Having lived for 30 years in the comfort of a passive solar home out of town, I could not contemplate not having the same comforts and low living costs when moving into town.
But, where I plan to live in my retiring years, is an old red brick house in Wangaratta which I wanted to renovate. I had to think through how to bring those elements I valued into this situation while keeping the integrity and delight of the old home.
The asbestos ‘lean-to’ at the back of the house had to be removed. This meant the very small window which allowed the previous owner just to peek out, would be removed giving an opportunity to open up to make a feature of the amazing treed parkland to the rear of the block.
The best bit though, was to allow what was to be my main living space being added to the back of the house, to be north facing, unlike the orientation of the original building, which simply had the front door to the street. The new section needed to be linked at an angle (approx. 30 degrees). This meant that ‘passive solar’ features – winter sun doing the warming and shade from summer heat reducing the need for cooling – all this giving minimal running costs and comfort given as starters.
What was intriguing, were the many ways our ideas and building techniques have changed, improved, progressed and become so much more efficient certainly over the 120 years since this house was first built.
Whereas the beautiful old wooden floors of the old house have no insulation and no ability to hold warmth, the new concrete floor (providing thermal mass or a solid core) absorbs the warmth of the winter sun during the day and holds on to let it go in the evening – sort of a natural free heating cycle.
When looking over the building in progress during mid-winter, even with there still being some ‘holes in the walls of the new room’, visitors commented on how much warmer this new section was compared with what they felt walking into the old part of the house – so noticeable. Big windows (double glazed) allowed the winter sun to flood half way across the new concrete floor warming it to the very core.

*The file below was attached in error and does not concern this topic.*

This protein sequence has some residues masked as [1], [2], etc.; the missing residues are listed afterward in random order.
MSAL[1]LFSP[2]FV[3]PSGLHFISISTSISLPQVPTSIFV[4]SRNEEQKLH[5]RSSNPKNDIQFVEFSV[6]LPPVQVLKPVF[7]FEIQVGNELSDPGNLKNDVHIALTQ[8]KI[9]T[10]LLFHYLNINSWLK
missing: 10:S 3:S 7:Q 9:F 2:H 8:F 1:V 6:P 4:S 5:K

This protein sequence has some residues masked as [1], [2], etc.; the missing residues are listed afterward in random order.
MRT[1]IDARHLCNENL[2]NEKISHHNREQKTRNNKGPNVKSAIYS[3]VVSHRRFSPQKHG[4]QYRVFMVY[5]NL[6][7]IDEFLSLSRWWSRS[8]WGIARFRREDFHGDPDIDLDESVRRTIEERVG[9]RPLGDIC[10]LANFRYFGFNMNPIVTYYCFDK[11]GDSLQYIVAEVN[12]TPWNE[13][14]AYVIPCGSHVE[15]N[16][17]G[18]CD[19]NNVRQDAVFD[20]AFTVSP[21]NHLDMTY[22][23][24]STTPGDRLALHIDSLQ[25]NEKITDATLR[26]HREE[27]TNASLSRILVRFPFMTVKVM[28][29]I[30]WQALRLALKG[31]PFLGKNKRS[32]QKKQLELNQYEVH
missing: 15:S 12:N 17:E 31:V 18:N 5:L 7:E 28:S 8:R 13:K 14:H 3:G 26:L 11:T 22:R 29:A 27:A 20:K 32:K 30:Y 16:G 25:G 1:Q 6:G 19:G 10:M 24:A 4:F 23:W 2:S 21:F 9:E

In summer, when the sun is directly overhead, no sun will be on this floor, or even the outside walls, so stopping them warming in the first place. The shade is provided both by the width of the eaves and pergolas which will have deciduous grape vines planted as soon as possible.
I was so surprised that the double brick walls of the old house had no air gap between the inside and outside walls. How much more efficient this section of the house could have been with an air space acting as insulation. In the new room, insulation has even been added between the two layers of brick to make it even more efficient.
And I was delighted that the bricks from the demolition of the old ‘lean-to’ section could be re-used. The ‘brickie’ was able to tell me about the different sources, timeline and materials used in the making of these beautiful old bricks – fascinating – thus keeping the new section in keeping with the old.
There have been a number of other ideas introduced in the renovation to make the premises more efficient and with lower running costs – an all electric build (gas to the premises being removed) – solar panels laid (with the potential for battery storage in time), a heat pump for both heating throughtout and for hot water, double glazing of windows, insulation in the roof, new windows in the old house for extra light and cross through ventilation as the evenings cool during summer, with ceiling fans added hopefully reducing the need for any airconditioning use at all, even during the temperatures of summers in North East Victoria.
It is proposed that a pergola structure will be added to the existing outside wall of the old house (which faces N-N/W and thus cops summer sun for a great deal of the day), with a sail of shade cloth at the top close to the wall which will give that wall permanent summer shading for the first time ever – a very simple, cheap but hopefully very efficient addition.
I plan to plant deciduous trees and vines to provide leafy summer protection to the north but to allow maximum sun in winter – cannot wait to get started on the garden project – a big task, but a labour of love.